Mentally, teams always have been screwed up on the road. Valhallas such as Madison Square Garden and Boston Garden still take their toll, as evidenced by Denver's first trip east. After winning their first eight games the Nuggets were absolutely awed during defeats in Boston—"I spent my whole life wanting to play on the funny squares here," said Dan Issel—and New York. "You know, when John Condon announced my name in Madison Square Garden. I...geez," sighed Denver Coach Brown.
Visiting teams bemoan the vicious-sounding fan clubs in San Antonio, the ceiling side lights in Buffalo, the altitude in Denver—"I can't breathe there. I gasp," says the Knicks' Earl Monroe—the low-ceiling acoustics in Chicago, the pastel blue backgrounds in Washington, the tight rims in Seattle.
"What altitude problem?" Cavalier Coach Bill Fitch asked before his first game in Denver. "We brought paper bags full of good Cleveland air." Then the Cavs breathed heavily, shot seven free throws to Denver's 39 and were beaten by 10 points, the team's fourth straight defeat on the road.
Bullet Coach Motta says the worst thing about playing in Seattle is the exit to the locker rooms. "It's way off in a corner and so narrow you feel like you're walking right into the crowd," he says. "I got hit by a cup of beer there once. Rick Barry got in a fight there. I'm nervous just walking through at halftime. Sometimes I wonder if the refs aren't influenced by worrying about leaving through that narrow little exit."
But Chicago Center Tom Boerwinkle thinks the home-away difference is all psychological. "You just feel when you go on the road, you're not going to win, and that in turn makes you feel you've just got to win at home. It's all self-perpetuating."
Scheduling Disasters and Miscellaneous Horrors. On 11 different occasions the Detroit Pistons are scheduled to play three games in three days. The Suns were forced to play their first six games on the road (they lost five). Over the holidays, the Celtics were in the midst of a 10-straight-road-game stretch, covering 22 days including Christmas and New Year's. West Coast clubs regularly set out on 40-day, 40-night excursions to the North Pole and back.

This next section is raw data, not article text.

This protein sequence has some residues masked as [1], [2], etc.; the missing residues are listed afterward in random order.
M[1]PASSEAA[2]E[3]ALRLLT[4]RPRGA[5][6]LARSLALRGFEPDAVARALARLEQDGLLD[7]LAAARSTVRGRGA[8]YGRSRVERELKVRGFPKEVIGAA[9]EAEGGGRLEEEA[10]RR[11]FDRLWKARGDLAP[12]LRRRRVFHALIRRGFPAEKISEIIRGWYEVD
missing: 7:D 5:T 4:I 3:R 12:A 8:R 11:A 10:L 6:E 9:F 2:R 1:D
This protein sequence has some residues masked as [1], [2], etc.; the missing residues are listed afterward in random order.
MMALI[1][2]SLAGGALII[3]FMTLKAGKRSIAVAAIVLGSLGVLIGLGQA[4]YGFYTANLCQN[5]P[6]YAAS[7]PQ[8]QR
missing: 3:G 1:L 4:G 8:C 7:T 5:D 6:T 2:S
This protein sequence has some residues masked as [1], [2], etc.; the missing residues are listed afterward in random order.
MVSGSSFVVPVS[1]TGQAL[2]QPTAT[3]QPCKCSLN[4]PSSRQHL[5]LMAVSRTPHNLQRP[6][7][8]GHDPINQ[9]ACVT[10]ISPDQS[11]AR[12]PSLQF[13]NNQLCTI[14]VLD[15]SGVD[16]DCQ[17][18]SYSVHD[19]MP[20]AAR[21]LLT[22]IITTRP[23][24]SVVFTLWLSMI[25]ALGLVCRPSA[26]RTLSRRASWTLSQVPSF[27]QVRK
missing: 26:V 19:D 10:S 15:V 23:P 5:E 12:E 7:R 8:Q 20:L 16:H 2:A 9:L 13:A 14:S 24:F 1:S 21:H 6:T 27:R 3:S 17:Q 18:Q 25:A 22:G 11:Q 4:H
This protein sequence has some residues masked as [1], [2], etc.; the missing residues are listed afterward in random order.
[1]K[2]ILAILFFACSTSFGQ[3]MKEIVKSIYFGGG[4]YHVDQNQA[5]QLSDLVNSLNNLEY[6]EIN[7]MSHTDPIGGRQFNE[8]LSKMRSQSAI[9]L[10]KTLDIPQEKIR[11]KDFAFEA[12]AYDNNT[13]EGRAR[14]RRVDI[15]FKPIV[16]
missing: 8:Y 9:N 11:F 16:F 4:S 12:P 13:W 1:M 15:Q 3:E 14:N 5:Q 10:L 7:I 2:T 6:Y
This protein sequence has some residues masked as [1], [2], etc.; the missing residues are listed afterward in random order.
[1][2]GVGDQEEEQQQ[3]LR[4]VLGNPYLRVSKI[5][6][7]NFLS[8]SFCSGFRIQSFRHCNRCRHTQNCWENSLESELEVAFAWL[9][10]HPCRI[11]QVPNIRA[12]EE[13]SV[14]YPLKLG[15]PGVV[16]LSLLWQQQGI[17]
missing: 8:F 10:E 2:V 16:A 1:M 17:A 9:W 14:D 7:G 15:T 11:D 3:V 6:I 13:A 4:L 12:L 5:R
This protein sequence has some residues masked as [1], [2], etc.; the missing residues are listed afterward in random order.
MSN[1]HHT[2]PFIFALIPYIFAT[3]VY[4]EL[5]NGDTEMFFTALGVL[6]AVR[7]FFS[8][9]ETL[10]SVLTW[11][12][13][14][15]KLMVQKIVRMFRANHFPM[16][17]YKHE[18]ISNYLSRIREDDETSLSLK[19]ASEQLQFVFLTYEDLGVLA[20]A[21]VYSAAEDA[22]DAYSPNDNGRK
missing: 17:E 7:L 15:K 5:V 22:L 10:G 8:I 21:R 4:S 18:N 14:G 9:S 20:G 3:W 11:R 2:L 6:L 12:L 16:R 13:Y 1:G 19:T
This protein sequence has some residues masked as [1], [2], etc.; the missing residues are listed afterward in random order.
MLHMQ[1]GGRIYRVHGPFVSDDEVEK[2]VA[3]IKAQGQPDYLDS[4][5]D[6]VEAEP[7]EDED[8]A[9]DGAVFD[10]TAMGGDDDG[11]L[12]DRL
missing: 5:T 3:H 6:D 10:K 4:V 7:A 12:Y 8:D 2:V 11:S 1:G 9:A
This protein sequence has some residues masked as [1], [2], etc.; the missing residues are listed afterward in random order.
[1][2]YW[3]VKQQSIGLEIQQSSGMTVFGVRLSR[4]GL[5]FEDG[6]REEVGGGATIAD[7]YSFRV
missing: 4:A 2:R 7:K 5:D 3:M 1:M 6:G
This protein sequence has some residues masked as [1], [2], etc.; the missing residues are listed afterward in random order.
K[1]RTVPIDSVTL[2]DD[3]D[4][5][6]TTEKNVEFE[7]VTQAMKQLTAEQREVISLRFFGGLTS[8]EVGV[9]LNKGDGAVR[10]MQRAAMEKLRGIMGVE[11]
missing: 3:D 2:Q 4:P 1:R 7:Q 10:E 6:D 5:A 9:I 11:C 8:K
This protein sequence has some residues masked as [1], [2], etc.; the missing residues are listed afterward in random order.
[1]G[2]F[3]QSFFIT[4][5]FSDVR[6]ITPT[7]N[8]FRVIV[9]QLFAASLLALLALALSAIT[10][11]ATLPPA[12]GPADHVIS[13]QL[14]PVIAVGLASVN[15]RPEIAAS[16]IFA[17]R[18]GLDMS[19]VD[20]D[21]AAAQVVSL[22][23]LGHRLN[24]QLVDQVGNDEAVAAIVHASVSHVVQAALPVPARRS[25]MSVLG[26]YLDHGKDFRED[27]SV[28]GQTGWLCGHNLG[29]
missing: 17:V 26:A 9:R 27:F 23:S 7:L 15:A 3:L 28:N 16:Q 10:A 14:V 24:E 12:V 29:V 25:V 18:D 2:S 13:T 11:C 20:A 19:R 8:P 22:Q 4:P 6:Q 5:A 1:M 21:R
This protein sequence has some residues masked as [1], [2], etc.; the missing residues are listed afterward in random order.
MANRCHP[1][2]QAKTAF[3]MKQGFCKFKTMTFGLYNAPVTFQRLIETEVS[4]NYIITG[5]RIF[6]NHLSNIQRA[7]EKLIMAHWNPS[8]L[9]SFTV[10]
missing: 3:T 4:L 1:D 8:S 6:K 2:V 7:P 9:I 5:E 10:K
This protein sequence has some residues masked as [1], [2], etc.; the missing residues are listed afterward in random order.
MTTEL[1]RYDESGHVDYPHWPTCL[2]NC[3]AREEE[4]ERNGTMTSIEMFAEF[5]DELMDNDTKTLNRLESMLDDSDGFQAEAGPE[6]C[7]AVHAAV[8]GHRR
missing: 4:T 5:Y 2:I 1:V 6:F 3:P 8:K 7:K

In a way, these forays pall beside individual hardships. Seattle's Bob Wilkerson says fellow rookie Dennis Johnson "hates New York, he's scared to death of taxis." San Antonio's Mark Olberding says the Forum in L.A. got to him because "I kept looking for movie stars, but I only saw Jack Nicholson." And Indiana's Billy Knight finds fault with road-trip cuisine because "I can't eat meat with any red. Just a little pink. That's a problem some places."
Of course, there are exceptions to the home-road equation, teams that make the trend-spotters go mad. Teams like the New York Nets, who have won seven games away from home but only five in the Nassau Coliseum, mainly because Nassau may be the unfriendliest court they play on. And teams like the Atlanta Hawks, who seldom win or draw friends anywhere.
After the Hawks swiped three consecutive victories on the road in early December, even their own families were stunned. But when they returned home to a rousing welcome from all of 2,500 people—who saw the team get back on the track by losing to Phoenix—nobody was surprised.
"We don't exactly fill the arenas up with rabid partisans," said Coach Hubie Brown. "When we go on the road, other teams have to get people off the street to come watch us."
You get some off the street at your place; Brown will get some off the street at his. But 2,500?